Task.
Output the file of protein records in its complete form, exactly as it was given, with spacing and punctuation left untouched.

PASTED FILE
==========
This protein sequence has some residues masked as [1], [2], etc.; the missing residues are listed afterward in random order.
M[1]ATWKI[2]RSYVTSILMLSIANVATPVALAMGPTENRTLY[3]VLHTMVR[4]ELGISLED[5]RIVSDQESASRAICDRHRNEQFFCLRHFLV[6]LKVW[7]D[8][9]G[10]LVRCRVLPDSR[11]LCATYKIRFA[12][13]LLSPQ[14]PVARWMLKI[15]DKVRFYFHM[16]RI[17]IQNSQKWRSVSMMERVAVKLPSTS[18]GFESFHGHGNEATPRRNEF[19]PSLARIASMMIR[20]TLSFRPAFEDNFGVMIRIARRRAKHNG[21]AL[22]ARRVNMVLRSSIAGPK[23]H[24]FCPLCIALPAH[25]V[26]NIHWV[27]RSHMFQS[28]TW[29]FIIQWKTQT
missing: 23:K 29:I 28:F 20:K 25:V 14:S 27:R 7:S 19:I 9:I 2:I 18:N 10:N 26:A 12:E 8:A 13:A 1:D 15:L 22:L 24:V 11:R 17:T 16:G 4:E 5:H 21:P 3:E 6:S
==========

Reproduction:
This protein sequence has some residues masked as [1], [2], etc.; the missing residues are listed afterward in random order.
M[1]ATWKI[2]RSYVTSILMLSIANVATPVALAMGPTENRTLY[3]VLHTMVR[4]ELGISLED[5]RIVSDQESASRAICDRHRNEQFFCLRHFLV[6]LKVW[7]D[8][9]G[10]LVRCRVLPDSR[11]LCATYKIRFA[12][13]LLSPQ[14]PVARWMLKI[15]DKVRFYFHM[16]RI[17]IQNSQKWRSVSMMERVAVKLPSTS[18]GFESFHGHGNEATPRRNEF[19]PSLARIASMMIR[20]TLSFRPAFEDNFGVMIRIARRRAKHNG[21]AL[22]ARRVNMVLRSSIAGPK[23]H[24]FCPLCIALPAH[25]V[26]NIHWV[27]RSHMFQS[28]TW[29]FIIQWKTQT
missing: 23:K 29:I 28:F 20:K 25:V 14:S 27:R 7:S 19:I 9:I 2:I 18:N 10:N 26:A 12:E 8:A 13:A 1:D 15:L 22:L 24:V 11:R 17:T 16:G 4:E 5:H 21:P 3:E 6:S